The latest data from Statistics Canada paints a grim picture for young Canadians.
Between January 2020 and April 2021, it found that 5,535 Canadians died younger than 65 years of age.
How many died of COVID? That's the shocker: there were only 1,380 COVID-related deaths for that same age group, according to StatCan. The amount of people who died from issues unrelated to COVID among younger Canadians was four times higher than COVID itself.
The report suggested that “the excess mortality is, in large part, related to other factors such as increases in the number deaths attributed to causes associated with substance use and misuse, including unintentional (accidental) poisonings and diseases and conditions related to alcohol consumption.” In layman's terms, any unintentional death related to consumption abuse, alcohol or otherwise ( overdoses of narcotics, opioids and hallucinogens)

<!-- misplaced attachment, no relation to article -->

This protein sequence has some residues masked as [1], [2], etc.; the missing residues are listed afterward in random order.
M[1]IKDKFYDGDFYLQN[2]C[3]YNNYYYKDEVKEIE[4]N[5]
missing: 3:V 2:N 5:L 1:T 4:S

Statistics Canada has actually confirmed that the break in “availability and access to harm reduction programs [caused by COVID], supervised consumption services, and in-person support services for substance use” may have played a factor in this high rate.
In the 44 and under category, the number of overdoses resulting in death rose from 1,605 in 2019 to 2,125 in 2020. Alcohol-related deaths also rose in the age groups of 45-64 (1,790 in 2020 vs. 1,525 in 2019) and 0 to 44 (480 in 2020; 325 in 2019).
Statistics Canada suggests the “economic, social, and psychological impacts of the pandemic as well as the public health measures in place may have played a role in increasing alcohol use among some individuals.”
That report concludes that “mortality dynamics” will evolve as the pandemic does.
The agency will continue to monitor how other causes of death may decrease, and how routine behaviours, lifestyle changes, less road traffic travel and reduced influenza activity could play a part in those potentially lesser numbers.